African swine fever is the greatest threat to global food production that we have seen since World War II ended. As you will see below, the disease has now spread "to every province in mainland China," and it has now infected "an estimated 150-200 million pigs."
To put that number in perspective, that is more pigs than the entire U.S. pork industry produces in an entire year. In other words, the equivalent of the entire U.S. pork industry has just been wiped out. On top of that, African swine fever has also spread to Cambodia, Tibet, Romania, South Africa and Vietnam. The losses are staggering, and this crisis continues to get worse with each passing week.
Earlier today I came across a Canadian news article entitled "Why bacon could get a lot more expensive," and in that article, a Canadian expert claimed that there are "tens of millions of pigs who have disappeared" in China:
"The meat of choice in China is pig, and disease has been devastating for them," Friendship said. "They have lost a lot of pigs, and they will be doing lots of culling."
He noted that although official figures from China suggest the outbreak's effects have been minimal, experts estimate that "we're dealing with tens of millions of pigs who have disappeared."
Friendship estimated the decrease in pigs is roughly the equivalent of what Canada and the U.S. produce combined. And this lack has created a vacuum.
That claim is consistent with the information that I put into an article about this crisis a few weeks ago, but I decided to go hunting for some even newer numbers.
So eventually I ended up over at PorkBusiness.com, and according to them, African swine fever "is now affecting an estimated 150-200 million pigs" in China:
Production losses from African swine fever (ASF) have eclipsed initial estimates, Rabobank said on Thursday. In 2019, Rabobank expects Chinese pork production losses of 25% to 35%, creating new challenges and opportunities for animal protein exporters.
"African swine fever has spread to every province in mainland China and is now affecting an estimated 150-200 million pigs," said Christine McCracken, RaboResearch animal protein analyst. "The expected 30% loss in pork production is unprecedented. These losses cannot easily be replaced by other proteins like chicken, duck and seafood, nor will larger pork imports be able to fully offset the loss."
When I use the term "plague", I am not using it lightly. I have never heard of a single disease wiping out this many farm animals before.
We are potentially talking about an absolutely crippling blow to the global food supply.
And pork prices are already starting to skyrocket. The following comes from the same Canadian article I mentioned earlier:
At the beginning of 2019, Canadian farmers earned $150 for every pig shipped to market, but now they're making between $220 to $225, he said.
Since first being detected on a small hog farm in northern China last August, African swine fever has spread like wildfire, but so far, it hasn't reached the United States.
And U.S. farmers are doing all that they can to keep that from happening, because African Swine Fever can have a mortality rate "as high as 100% within 2-10 days":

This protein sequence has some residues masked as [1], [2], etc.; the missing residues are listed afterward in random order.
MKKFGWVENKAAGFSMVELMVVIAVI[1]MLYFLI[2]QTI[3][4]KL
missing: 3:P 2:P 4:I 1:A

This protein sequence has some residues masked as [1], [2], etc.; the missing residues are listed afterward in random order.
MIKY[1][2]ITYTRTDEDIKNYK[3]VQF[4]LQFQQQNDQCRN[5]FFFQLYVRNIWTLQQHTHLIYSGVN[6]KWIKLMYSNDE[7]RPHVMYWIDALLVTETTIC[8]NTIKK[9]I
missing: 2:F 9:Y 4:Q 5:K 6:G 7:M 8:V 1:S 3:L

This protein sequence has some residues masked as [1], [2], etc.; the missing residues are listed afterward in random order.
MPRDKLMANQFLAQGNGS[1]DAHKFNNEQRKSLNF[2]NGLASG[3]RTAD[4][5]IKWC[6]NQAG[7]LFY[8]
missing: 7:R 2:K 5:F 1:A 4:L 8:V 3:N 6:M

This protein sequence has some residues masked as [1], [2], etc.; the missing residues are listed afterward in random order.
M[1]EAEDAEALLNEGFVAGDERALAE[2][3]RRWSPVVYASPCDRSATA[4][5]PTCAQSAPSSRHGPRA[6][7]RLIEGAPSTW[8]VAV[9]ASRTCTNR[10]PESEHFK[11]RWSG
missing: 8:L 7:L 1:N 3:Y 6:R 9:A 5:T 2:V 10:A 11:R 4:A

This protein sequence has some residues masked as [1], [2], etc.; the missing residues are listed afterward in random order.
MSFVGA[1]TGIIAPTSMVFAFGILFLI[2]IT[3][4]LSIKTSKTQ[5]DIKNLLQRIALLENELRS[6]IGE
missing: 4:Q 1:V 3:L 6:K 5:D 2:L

ASF is a highly contagious viral disease that causes death in domestic and wild pigs of all ages. Symptoms include high fever, decreased appetite and weakness, red, blotchy skin or skin lesions; diarrhea and vomiting; and coughing and difficulty in breathing. Mortality rate is as high as 100% within 2-10 days.
Even if a pig survives African swine fever, it is often culled anyway to help prevent the spread of the disease.
There is no vaccine, and there is no cure. And even if this outbreak was ended immediately, it would likely take the Chinese pork industry many years to recover. The following comes from CNN:
"China normally accounts for 49% of global pork consumption, while consuming 28% of the world's meat supply," said Arlan Suderman, chief commodities economist at INTL FCStone. "As such, this is a big problem for China, and we expect it to be a five to seven year problem before production can be restored."
Of course this outbreak is not likely to end any time soon. In fact, all of the experts expect African swine fever to continue to spread.
So pork prices will continue to skyrocket, and prices for chicken and beef will also rise aggressively as many consumers shift to alternatives to pork.
Unfortunately, most people still don't seem to understand what we are facing. In this country, most Americans are partying instead of preparing, and that is a huge mistake.
And the mainstream media certainly is not helping. Millions upon millions of pigs really are dying all over the globe, and yet there is barely a peep about this crisis on our major news networks.
We'll see what happens. Hopefully this outbreak will subside, and things will return to normal.
But so far that hasn't happened, and African swine fever just continues to spread.
If it starts spreading in North America too, there is going to be a lot of panic and the mainstream media will be forced to start paying a lot of attention to this story.
Over the coming months, supplies of pork are going to get tighter and tighter, and prices are going to shoot higher and higher.
We have never faced a crisis quite like this, and nobody is quite sure what is going to happen next.
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